Boggy Soil in Landscaping

Written by vera devaney
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Boggy Soil in Landscaping
Wild irises blooming in boggy soil. (Medioimages/Photodisc/Photodisc/Getty Images)

Boggy soil conditions need not intimidate the landscape designer. Take advantage of wet areas by creating a bog garden. It solves the problem of what to do with a boggy section of your yard and is easily maintained.

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Opportunity for the Landscaper

The bog garden enhances the overall landscape design. It is an opportunity for the landscaper to display plants not common to the average garden. Consult the U.S. Department of Agriculture Plant Hardiness Zone map to choose plants that adapt to your zone. As an example, papyrus, native to Africa, is an interesting reed-type plant that does well in wet soil. According to the University of Missouri, papyrus grows to a height of 10 feet in zones 9 to 11, but is delicate to harsh winters. When contained in a pot, it is used as a marginal plant in bog landscapes farther north and is moved inside when the weather turns cold.

Boggy Soil in Landscaping
Papyrus. ( Images)

Designing Your Wetland Garden

Unity and balance are important to successful landscape design. Avoid introducing a plant foreign to the scene. There are many plants appropriate for a variety of wetland settings from marshland to swamp or from moist and shady forested areas to the tropics. Rushes and cattails are appropriate for mimicking natural marshland conditions the reeds. A woodland setting might include mosses and ferns. Dwarf bamboo suggests the tropics, but there are others from which to choose. For colour, consider the ginger plant. Irises adapt to most boggy areas. The North Carolina Museum of Natural Sciences recommends bee balm and swamp milkweed for attracting butterflies and hummingbirds.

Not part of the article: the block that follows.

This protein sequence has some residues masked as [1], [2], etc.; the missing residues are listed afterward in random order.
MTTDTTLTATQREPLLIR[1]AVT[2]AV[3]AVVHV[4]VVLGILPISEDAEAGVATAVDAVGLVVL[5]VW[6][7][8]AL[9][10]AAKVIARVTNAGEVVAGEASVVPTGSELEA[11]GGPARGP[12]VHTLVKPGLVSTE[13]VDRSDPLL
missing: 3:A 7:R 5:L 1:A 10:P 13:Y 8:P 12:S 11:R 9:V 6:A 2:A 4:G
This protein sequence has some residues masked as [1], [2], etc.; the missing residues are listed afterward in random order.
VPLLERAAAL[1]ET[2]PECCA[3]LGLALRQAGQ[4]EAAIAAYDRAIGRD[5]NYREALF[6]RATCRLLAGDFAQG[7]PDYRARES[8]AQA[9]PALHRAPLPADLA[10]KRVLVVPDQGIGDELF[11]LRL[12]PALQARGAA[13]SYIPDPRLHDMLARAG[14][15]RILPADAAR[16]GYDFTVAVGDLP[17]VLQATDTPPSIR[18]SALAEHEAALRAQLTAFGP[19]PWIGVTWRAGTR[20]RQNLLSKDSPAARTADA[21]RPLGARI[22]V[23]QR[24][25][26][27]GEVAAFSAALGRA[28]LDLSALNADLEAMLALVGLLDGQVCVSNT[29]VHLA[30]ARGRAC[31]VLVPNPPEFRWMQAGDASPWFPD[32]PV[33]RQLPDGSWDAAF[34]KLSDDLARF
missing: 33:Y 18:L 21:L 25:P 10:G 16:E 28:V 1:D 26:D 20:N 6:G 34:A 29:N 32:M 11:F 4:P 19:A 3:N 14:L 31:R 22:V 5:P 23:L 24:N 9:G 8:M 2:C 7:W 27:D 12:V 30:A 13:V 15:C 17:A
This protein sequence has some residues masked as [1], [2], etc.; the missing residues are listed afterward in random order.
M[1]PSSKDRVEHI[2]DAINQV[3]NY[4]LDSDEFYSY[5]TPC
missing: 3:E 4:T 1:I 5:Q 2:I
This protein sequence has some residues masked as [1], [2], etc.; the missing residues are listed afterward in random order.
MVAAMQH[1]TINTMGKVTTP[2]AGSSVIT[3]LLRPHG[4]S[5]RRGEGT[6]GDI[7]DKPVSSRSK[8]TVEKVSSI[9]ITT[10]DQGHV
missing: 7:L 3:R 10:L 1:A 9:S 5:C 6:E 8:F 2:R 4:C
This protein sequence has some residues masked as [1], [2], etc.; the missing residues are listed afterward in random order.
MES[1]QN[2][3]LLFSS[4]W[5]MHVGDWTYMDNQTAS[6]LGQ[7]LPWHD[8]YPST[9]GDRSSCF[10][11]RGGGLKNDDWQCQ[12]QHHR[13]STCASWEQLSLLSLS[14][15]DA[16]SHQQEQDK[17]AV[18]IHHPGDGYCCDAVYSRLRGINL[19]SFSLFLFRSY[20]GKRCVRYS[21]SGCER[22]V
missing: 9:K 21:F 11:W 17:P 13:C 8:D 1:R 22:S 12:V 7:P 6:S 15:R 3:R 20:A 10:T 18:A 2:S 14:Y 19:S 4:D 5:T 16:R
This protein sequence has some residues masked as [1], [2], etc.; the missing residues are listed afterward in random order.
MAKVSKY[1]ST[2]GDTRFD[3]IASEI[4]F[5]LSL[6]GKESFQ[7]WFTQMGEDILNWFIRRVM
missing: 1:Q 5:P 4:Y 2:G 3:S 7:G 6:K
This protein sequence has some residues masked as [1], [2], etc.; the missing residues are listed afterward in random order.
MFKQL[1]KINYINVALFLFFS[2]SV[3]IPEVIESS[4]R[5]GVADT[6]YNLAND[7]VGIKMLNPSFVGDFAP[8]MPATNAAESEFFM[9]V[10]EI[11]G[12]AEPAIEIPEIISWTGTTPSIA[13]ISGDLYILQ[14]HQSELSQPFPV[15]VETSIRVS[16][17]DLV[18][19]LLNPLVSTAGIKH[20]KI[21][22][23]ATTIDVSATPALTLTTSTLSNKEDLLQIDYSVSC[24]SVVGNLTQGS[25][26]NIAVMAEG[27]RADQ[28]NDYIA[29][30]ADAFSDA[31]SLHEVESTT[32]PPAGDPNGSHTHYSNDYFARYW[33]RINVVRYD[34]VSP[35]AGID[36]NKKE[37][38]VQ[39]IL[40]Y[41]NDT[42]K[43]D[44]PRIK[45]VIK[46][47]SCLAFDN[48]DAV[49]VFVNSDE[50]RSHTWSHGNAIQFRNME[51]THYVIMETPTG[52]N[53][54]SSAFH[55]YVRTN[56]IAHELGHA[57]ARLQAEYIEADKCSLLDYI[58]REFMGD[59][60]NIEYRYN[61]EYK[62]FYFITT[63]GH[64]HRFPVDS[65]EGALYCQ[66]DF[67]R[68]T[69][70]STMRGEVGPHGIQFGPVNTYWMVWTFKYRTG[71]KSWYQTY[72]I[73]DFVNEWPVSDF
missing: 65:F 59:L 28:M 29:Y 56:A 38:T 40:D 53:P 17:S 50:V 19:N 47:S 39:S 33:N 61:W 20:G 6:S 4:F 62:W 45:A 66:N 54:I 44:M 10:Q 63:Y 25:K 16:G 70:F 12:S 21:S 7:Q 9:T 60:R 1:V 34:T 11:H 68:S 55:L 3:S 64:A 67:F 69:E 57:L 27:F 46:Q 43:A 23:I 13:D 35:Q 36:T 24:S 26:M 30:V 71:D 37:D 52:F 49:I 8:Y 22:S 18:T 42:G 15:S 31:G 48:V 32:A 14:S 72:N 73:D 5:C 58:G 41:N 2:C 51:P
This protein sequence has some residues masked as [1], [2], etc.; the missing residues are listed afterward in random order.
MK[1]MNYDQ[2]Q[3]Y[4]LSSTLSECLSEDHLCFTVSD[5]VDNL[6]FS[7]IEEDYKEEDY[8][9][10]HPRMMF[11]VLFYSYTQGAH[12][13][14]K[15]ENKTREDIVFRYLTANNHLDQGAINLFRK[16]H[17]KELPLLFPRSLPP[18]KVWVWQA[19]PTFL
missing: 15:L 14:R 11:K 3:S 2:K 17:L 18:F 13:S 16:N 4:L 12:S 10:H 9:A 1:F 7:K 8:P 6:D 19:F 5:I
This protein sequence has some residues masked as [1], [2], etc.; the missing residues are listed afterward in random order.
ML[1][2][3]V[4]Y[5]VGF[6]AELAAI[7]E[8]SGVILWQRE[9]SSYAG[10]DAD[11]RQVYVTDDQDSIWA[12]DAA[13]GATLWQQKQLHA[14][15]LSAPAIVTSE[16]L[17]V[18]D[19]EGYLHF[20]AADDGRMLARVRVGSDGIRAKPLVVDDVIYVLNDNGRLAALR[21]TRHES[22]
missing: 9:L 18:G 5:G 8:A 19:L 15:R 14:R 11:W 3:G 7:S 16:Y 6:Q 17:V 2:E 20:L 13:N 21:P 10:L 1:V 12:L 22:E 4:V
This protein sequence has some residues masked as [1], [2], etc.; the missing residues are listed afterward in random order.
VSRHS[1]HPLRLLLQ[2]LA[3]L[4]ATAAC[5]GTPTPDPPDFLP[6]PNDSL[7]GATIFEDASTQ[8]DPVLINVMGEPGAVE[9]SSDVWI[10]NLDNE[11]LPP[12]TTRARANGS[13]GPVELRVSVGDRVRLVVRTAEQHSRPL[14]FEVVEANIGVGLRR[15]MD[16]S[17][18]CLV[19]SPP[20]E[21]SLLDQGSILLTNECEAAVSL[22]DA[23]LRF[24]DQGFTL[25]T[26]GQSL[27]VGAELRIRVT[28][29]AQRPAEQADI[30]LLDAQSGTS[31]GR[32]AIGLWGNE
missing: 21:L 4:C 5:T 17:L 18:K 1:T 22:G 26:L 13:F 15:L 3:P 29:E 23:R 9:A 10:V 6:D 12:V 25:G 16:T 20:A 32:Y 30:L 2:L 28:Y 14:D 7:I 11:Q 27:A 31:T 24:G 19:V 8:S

Boggy Soil in Landscaping
The ginger plant is at home in a bog garden. (Jupiterimages/Brand X Pictures/Getty Images)

Additions to the Landscape Design

There are no straight lines in nature. Keep this in mind when designing your bog garden. If the boggy soil you are working with covers a large area, create berms holding back excess moisture from some areas of your garden. Curving the berm to gives it a natural appearance. Excavate the soggy soil from behind a berm and refill the area with loose gravel and shredded bark. This is an ideal spot to sink pots for easy removal of the plants that must be housed inside in harsh weather. Choose to fill the excavated spot with solid soil, or a mixture of sand, gravel and peat or shredded bark creating an area of stable ground for the marginal plants that need moisture but can't tolerate constant flooding.

Boggy Soil in Landscaping
The willow loves to get its feet wet. (Hemera Technologies/ Images)

Invite the Onlooker

A small bridge across a portion of your bog adds interest to the landscape design. It is an approach to your focal point -- a water feature, such as a fountain or small pool, or a garden seat on the stable ground created behind a berm. Use of rocks and boulders of various sizes scattered at random as though a giant hand had tossed them there give a natural look to your landscape. Surround the rocks with ferns or other moisture-loving plants of various heights, colours and textures.

Boggy Soil in Landscaping
A pleasant respite by the garden. (Stockbyte/Stockbyte/Getty Images)

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